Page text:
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Posted: 07/09/14

PAVING PROJECT. Above, Mound Road from 28 Mile to 29 Mile Road is under construction to become a paved road. The Macomb County Department of Roads expects the $1.6 million project will wrap up in early September barring major delays from weather.

(Observer photo by Chris Gray)

Department of Roads to
begin paving Mound Rd

Observer Staff Writer
      Improving a portion of Mound Road in Washington Township is expected to wrap up in early fall once paving begins.
       The Macomb County Department of Roads is predicting a Sept. 1 completion date for paving Mound Road from 28 Mile to 29 Mile Road.
       Bob Hoepfner, Department of Roads director, said since it began in May the project has torn up the road and installed curbing and gutters. The last segment will be to pave the road, which was expected to begin last week.
       Hoepfner said the project is slated for completion in early September, which depends on the weather and how soon paving the road begins.
       "If we start paving any day now, it'll easily be completed by then," he said.
       The $1.6 million project has 80 percent of its funding provided through federal funds, while the remaining 20 percent is split between the Department of Roads and Washington Township. Each side will contribute $278,280.
       The project was requested by Washington Township so it could have another paved north-south artery in the area aside Van Dyke. Supervisor Dan O'Leary said the road will help remove traffic from Van Dyke and improve safety on Mound Road.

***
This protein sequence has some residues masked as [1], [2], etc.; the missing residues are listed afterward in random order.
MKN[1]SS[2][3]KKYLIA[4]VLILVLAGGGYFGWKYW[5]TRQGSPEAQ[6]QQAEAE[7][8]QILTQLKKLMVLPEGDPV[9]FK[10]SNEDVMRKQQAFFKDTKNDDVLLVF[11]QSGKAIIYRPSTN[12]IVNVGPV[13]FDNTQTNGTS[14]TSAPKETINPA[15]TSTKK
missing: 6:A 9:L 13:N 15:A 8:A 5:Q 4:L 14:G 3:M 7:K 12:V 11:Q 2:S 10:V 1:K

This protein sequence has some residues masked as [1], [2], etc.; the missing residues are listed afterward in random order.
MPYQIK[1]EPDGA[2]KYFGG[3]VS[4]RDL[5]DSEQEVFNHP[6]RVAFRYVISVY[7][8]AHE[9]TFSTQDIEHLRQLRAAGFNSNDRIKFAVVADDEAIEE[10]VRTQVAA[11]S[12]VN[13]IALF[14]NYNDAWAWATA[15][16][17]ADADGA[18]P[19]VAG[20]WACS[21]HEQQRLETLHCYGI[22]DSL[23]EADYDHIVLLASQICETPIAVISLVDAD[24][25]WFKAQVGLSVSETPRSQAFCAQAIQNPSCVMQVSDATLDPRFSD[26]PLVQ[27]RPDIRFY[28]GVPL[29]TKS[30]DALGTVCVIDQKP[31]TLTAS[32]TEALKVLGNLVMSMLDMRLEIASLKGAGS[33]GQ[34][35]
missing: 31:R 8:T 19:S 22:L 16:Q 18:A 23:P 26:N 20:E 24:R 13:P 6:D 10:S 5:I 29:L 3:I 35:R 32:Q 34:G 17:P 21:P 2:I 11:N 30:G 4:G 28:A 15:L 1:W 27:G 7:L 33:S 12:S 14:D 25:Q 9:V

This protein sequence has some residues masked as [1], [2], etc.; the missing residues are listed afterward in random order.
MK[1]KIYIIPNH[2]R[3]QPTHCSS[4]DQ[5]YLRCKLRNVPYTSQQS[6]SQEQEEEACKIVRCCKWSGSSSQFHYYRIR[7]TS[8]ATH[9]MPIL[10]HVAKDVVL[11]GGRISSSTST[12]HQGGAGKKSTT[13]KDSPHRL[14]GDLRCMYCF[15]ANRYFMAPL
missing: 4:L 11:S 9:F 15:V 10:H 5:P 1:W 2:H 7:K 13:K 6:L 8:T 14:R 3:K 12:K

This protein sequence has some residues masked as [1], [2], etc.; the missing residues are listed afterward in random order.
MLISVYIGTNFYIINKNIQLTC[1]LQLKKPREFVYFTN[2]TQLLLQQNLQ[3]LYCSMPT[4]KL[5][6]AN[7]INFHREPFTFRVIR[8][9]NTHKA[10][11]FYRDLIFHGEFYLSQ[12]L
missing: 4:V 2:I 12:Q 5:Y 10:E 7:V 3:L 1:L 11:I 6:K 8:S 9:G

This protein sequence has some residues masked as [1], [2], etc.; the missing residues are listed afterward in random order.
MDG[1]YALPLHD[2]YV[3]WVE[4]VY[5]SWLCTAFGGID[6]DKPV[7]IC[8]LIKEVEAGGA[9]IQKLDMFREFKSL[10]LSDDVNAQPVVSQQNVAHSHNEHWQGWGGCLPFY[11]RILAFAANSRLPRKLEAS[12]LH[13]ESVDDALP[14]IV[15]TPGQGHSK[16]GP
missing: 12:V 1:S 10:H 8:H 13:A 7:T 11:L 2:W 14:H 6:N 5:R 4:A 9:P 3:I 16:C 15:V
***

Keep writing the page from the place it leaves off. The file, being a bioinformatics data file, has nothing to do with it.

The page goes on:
"It gives us another north-south route so that we don't have a lot of congestion in our town," he said. "We have a lot of building going on in that corner. . . and having it paved is going to provide greater property values for people in that area."
       The main concern heard from residents has been the removal of trees along the road. Hoepfner said the department had to remove trees that were closest to the road for safety reasons.
       "It's a shame the trees had to go, they were pretty old and offered a terrific canopy but when you turn a gravel road into a paved roadway you can't allow trees to be next to it because it is a death trap," he said.
       The township and Department of Roads agreed to pay $29,000 to keep some of the larger trees intact. The township board approved of the decision in May.
       O'Leary said he has received about five calls from residents concerned about the trees, saying most citizens understand the need to remove them.
       "We really need that paved for safety reasons," he said.
       Residents along the road, mainly from the Crystal Creek subdivisions, spoke in favor of the project at the township's May 7 meeting, saying the road is in poor condition.

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